Admin and Business Tasks

We’ll start with this one because it’s the one most designers are somewhat comfortable with. Very few of us do our own taxes, at least. There are plenty of apps and web-based programs designed for freelancers, solopreneurs and small businesses in each of these categories:

  • Accounting – Invoicing, expenses, financial reports and much more can be automated with online tools or a dedicated accountant.
  • Scheduling – Calendar apps and appointment scheduling apps abound, eliminating the back and forth required to schedule meetings and appointments.
  • Project management – There are tools that let you share progress, tasks lists and documents with your client and streamline your communication.
  • Client management – Plenty of client interactions can be scheduled and automated based on the project timeline and on client actions.
  • Marketing – There are lots of ways for you to spend less of your time on marketing and get better results with the help of a pro. Look into a social media scheduling app or a partnership with a marketing freelancer or agency.
Here are 3 simple tools you can use to free up a lot of your time: These X Tools to Handle Back Office Work

Drafting

There’s little creativity required in making 3D renderings. These and other graphics also take time to produce, so they’re not always designers’ favorite part of a design project. Because they also happen with regularity, they’re a prime task for an experienced partner. Think of all the time you could free up for yourself!

There are plenty of contractors on sites like UpWork and Freelancer.com who list drafting as a skill, and there’s even a site called Cad Crowd dedicated solely to freelance drafting services.

Sourcing and Product Research

Another time-consuming task that most designers would love help with is product sourcing. Specifications for fixtures, furniture and accessories are time-consuming and detail-oriented. Hiring someone part-time or on a freelance basis to help with this specific task is a great option that not enough designers take advantage of.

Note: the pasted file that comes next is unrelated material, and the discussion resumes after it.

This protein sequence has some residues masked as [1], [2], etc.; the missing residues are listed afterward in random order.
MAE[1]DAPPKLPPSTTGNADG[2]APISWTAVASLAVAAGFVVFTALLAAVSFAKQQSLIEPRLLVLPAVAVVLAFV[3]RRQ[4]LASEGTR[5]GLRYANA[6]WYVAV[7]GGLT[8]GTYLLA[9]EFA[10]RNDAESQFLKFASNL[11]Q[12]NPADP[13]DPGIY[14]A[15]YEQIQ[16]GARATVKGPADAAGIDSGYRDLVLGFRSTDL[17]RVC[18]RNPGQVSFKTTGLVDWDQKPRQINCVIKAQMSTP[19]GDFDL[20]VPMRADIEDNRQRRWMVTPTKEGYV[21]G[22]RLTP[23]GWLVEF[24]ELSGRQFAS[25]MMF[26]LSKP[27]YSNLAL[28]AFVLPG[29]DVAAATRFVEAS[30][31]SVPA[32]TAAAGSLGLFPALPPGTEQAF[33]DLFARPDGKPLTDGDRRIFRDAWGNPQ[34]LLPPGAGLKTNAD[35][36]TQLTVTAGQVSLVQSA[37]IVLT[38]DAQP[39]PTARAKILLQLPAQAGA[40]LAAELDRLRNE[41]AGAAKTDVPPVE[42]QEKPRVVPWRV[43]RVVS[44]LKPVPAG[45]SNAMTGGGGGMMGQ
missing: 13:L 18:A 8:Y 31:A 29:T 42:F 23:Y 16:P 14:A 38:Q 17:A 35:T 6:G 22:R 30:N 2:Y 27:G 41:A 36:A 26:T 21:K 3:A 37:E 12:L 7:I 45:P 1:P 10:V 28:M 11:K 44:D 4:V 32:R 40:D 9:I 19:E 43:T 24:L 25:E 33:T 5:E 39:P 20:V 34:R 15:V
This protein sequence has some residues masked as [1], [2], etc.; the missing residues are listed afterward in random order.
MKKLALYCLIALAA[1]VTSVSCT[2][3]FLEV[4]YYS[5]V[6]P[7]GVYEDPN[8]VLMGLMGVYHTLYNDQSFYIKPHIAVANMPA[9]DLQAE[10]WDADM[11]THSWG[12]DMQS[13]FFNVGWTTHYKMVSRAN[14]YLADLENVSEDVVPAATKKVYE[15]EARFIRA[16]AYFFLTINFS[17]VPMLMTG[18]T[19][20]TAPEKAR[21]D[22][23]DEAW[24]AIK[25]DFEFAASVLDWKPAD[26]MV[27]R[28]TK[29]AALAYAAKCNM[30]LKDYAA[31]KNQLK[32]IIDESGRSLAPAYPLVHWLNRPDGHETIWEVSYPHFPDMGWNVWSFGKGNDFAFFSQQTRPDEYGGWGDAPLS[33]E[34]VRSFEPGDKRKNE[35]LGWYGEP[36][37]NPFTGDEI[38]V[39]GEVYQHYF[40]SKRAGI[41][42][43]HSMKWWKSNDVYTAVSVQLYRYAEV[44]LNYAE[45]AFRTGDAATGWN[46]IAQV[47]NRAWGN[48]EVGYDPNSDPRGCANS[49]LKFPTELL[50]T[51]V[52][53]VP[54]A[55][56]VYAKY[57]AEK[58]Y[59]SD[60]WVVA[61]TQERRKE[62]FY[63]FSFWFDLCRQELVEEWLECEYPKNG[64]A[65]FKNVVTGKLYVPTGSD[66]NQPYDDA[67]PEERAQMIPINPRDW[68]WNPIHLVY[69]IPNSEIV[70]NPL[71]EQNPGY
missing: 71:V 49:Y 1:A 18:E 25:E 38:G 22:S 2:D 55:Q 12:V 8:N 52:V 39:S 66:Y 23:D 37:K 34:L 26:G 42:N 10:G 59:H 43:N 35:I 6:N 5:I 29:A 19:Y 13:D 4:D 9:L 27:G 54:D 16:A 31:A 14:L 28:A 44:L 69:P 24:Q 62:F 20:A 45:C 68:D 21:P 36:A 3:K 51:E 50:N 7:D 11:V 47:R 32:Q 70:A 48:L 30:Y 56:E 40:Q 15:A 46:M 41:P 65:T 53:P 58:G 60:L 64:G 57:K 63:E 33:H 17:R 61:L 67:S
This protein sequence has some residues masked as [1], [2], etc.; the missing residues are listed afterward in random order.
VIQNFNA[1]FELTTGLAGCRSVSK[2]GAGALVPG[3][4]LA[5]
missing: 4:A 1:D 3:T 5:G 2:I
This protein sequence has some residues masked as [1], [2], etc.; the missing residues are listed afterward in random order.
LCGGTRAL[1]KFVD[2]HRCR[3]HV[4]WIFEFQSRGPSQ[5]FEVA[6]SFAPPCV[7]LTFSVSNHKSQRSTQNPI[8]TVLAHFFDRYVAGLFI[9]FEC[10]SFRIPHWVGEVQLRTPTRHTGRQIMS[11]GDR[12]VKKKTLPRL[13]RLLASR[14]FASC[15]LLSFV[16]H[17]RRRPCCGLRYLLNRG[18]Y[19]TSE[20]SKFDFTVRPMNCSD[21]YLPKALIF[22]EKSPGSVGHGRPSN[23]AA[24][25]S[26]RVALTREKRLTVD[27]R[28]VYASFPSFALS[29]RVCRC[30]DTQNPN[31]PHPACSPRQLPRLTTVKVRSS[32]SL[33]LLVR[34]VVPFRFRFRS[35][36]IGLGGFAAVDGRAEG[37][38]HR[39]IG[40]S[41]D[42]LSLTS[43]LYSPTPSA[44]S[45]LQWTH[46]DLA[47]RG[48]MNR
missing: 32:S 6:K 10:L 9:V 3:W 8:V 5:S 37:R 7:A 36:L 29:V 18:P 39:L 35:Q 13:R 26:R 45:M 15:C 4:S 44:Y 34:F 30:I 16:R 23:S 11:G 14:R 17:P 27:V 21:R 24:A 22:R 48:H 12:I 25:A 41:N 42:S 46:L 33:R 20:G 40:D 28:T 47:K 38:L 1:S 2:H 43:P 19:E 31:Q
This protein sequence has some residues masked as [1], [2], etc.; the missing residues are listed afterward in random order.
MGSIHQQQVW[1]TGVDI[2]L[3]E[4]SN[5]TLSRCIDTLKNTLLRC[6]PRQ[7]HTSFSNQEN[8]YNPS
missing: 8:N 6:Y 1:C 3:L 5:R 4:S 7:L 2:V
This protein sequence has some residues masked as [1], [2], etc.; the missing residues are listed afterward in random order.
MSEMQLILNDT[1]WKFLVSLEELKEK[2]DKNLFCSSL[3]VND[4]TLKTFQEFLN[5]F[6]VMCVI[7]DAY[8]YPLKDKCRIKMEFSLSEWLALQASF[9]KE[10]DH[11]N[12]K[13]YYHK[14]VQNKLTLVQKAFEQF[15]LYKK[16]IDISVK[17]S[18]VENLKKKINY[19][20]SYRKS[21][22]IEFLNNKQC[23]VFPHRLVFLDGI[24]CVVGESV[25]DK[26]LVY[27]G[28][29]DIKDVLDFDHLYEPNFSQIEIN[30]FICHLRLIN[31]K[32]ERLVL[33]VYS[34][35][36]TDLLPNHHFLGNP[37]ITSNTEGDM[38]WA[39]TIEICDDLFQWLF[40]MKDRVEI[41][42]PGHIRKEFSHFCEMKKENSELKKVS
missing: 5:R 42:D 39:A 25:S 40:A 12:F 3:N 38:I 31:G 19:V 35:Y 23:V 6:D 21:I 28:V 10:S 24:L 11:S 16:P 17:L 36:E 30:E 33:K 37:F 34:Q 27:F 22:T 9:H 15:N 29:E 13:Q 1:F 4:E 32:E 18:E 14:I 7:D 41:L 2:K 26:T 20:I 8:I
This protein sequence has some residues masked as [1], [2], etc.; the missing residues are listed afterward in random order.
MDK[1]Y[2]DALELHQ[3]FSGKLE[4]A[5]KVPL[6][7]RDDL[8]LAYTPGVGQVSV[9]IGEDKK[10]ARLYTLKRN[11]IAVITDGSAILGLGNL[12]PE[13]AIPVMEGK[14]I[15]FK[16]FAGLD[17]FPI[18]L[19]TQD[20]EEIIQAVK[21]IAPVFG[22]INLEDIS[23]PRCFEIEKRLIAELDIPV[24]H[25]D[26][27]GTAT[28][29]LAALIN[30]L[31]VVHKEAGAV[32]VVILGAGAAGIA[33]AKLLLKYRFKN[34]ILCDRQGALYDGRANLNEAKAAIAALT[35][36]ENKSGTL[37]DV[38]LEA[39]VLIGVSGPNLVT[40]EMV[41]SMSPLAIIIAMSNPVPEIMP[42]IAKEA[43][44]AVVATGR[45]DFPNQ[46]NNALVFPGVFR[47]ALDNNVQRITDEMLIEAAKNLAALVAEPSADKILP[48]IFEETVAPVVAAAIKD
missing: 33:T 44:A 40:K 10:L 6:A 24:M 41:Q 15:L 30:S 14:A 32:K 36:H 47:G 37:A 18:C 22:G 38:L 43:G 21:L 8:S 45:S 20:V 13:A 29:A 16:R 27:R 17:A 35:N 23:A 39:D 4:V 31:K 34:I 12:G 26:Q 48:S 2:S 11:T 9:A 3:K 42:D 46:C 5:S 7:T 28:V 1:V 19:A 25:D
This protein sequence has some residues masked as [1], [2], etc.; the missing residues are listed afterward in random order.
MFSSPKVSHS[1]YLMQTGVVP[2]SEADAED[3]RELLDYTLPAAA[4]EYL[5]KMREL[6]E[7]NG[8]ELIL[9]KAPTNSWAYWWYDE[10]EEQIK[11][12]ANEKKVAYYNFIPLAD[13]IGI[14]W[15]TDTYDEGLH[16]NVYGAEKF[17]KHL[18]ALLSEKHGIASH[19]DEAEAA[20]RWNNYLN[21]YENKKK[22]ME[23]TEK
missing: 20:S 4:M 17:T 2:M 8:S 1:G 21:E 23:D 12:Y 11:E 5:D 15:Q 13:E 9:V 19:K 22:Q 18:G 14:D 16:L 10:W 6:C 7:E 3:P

The Mental Aspect of Letting Go

Still hesitant to delegate? You wouldn’t be the first interior designer to tell me that they don’t have — or want to spend — cash on these things. I’ll never advise you to overspend by making a big hire. But I think most of the time, these cash worries are unfounded.

Hiring help or investing in a new tool can seem like a big expense, especially if you’re used to doing everything yourself. But the time you save and invest back into your business as a result usually more than makes up for it.

Be honest with yourself. Are you hesitating because of the cost, or is it because part of you likes feeling busy and in control? Do you really think that you’re the BEST person to do every single job in your business? If you want your interior design service to be the best, then shouldn’t you have the best person for every task?

You can try to do everything, but you can’t do everything well. Click To Tweet

Remember that you can start small. Usually, once you start delegating, you’ll kick yourself for not having done it sooner.

I’d love to know what you think. Please leave a comment below or connect with me on Instagram.

We share to help interior designers create a business that’s both joyful and profitable. If you love this content, we would love your help in sharing it along. Thank you! xo

The Case for Removing Yourself From Non-Design Work by Interior Design Master Class

3 Comments
  1. Fantastic article Wendy! !

  2. Ellen Gross 2 years ago

    Super Article. I have been pondering these issues for many years. I have hired freelance students to help with drawings but somehow they have never achieved my expectations. I appreciate the recommendations for hiring sites and will further investigate them. Hopefully something will work out. It is true that designers like to micro manage their business but there is not enough time in a day to do it all.

  3. Trina 2 years ago

    Really good! It applies to any working situation. You can not do it all. You need to have qualified help. Team work makes it easier, faster and better. Good job.